There is no difference between NTSC and HDTV at 30 frames per second. The frame rate is the same and therefore 3/2 pulldown is the same. The only difference is more lines and pixels in a HDTV image.

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3) What are considered "film based" mediums that are effected by the 24 fps to 30 fps (60 fields)? DVD and LD, right? What about VHS, Cable and Sat: Are these not effected in any way?
3/2 pulldown is added to ANY 24frame native material, film or video. It makes no difference what the end distribution medium is.

A VHS movie has 3/2 pulldown added. So does a movie over satellite. I should note that even your local theatre does not show 24 frames per second. They double flash each frame to make 48 pictures per second. 24 frames would flicker severely. Even 48 is too slow but since a theatre is about 16fl illumination, you don't really notice it. I a typical TV environment 48 frames would flicker because the average illumination on the screen is abot 25fl. If you ever saw PAL video at 50frames, it does flicker until you get used to it. Ask a European how they can stand that flickering picture and they will respond "What flicker". You do get used to it.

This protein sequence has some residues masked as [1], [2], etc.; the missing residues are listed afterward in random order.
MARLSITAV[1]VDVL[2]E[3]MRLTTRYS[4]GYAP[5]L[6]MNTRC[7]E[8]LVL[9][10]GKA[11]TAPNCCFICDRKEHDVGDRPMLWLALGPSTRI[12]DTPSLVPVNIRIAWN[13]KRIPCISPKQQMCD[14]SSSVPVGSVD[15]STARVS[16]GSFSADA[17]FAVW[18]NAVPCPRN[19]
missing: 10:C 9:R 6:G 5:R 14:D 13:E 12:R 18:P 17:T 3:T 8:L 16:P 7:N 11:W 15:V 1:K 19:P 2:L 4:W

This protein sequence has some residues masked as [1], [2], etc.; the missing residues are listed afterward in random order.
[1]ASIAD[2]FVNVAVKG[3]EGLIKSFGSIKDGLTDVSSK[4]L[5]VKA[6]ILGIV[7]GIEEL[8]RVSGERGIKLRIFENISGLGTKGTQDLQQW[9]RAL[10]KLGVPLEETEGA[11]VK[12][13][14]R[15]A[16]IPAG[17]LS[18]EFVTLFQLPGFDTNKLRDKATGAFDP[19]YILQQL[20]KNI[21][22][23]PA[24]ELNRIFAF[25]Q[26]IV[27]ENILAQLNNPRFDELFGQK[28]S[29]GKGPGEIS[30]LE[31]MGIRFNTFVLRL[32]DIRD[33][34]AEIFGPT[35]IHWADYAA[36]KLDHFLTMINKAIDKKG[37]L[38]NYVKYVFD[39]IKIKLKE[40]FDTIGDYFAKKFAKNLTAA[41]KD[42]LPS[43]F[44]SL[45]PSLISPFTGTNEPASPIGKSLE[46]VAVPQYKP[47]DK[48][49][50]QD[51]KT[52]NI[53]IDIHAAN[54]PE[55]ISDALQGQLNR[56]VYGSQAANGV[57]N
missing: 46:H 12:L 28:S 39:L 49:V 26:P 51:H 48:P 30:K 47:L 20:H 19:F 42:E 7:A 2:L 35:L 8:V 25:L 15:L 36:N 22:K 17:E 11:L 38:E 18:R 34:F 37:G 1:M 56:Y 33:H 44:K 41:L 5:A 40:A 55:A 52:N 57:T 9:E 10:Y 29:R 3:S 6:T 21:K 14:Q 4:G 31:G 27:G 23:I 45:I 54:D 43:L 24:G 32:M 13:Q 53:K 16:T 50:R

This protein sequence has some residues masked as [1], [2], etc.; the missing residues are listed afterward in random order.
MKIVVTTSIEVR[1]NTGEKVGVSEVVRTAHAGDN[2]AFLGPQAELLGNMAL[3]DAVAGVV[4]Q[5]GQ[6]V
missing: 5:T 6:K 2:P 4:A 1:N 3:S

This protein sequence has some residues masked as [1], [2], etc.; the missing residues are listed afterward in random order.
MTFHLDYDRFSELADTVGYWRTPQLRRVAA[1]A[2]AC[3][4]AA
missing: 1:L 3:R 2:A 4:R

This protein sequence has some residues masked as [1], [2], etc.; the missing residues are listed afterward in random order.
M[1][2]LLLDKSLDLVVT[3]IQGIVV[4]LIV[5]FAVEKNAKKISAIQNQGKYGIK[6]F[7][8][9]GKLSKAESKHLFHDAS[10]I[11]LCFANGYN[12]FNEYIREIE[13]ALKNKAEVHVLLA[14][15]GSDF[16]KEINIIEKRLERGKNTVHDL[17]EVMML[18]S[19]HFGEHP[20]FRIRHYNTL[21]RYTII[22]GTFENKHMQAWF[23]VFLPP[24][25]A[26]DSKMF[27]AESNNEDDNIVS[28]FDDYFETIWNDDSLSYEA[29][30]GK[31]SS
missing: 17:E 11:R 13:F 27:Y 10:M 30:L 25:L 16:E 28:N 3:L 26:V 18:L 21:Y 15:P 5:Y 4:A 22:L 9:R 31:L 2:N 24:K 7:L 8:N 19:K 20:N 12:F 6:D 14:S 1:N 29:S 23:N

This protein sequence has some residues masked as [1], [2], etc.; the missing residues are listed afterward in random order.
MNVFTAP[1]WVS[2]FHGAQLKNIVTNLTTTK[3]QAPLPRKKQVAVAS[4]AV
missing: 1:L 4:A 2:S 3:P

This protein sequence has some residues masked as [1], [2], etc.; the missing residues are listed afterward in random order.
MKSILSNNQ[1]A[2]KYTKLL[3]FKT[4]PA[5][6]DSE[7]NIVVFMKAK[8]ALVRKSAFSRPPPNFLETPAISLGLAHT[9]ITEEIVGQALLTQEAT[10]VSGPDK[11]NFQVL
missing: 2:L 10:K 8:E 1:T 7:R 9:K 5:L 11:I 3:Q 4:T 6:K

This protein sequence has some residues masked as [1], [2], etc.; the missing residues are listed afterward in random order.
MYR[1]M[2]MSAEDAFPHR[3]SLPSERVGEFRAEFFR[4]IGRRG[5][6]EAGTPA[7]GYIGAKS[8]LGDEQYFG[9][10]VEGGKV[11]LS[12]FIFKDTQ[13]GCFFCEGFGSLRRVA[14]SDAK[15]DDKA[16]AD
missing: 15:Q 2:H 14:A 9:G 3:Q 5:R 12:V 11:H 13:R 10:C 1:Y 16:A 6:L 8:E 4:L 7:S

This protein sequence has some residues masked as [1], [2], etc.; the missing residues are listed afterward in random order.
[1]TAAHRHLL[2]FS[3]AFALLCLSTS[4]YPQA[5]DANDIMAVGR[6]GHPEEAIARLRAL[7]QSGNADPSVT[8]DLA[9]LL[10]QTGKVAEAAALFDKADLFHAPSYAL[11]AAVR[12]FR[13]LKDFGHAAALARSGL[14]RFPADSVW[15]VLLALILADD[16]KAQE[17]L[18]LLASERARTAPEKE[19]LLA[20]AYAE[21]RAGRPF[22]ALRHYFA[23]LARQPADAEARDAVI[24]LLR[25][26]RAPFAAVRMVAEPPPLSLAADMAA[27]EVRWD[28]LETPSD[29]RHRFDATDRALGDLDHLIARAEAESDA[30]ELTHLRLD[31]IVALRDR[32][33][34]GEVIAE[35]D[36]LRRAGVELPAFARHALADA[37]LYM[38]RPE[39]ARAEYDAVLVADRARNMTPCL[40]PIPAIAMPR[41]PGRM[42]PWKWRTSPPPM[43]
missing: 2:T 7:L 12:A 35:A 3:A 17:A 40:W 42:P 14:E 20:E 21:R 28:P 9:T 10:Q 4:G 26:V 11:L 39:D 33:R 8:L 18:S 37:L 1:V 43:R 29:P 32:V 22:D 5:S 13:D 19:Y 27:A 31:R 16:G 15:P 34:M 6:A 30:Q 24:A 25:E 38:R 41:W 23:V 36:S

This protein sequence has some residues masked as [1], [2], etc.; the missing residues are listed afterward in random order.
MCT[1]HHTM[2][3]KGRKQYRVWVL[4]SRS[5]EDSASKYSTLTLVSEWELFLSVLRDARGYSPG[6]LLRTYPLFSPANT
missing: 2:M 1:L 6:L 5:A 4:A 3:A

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Thanks for any help. I hope these questions are not as simple as they seem because I spent a bit of time searching on the topic before actually posting.
 

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3/2 pull down is no longer a film issue either. More and more shows are being shot in 24 frame HDTV video. Here 3/2 pulldown is added somewhere along the process to make 30 frames.
What if your TV does not have a 3/2 pulldown feature? What if your STB and TV don't have this. Will the video look very bad? Will it be a lot faster?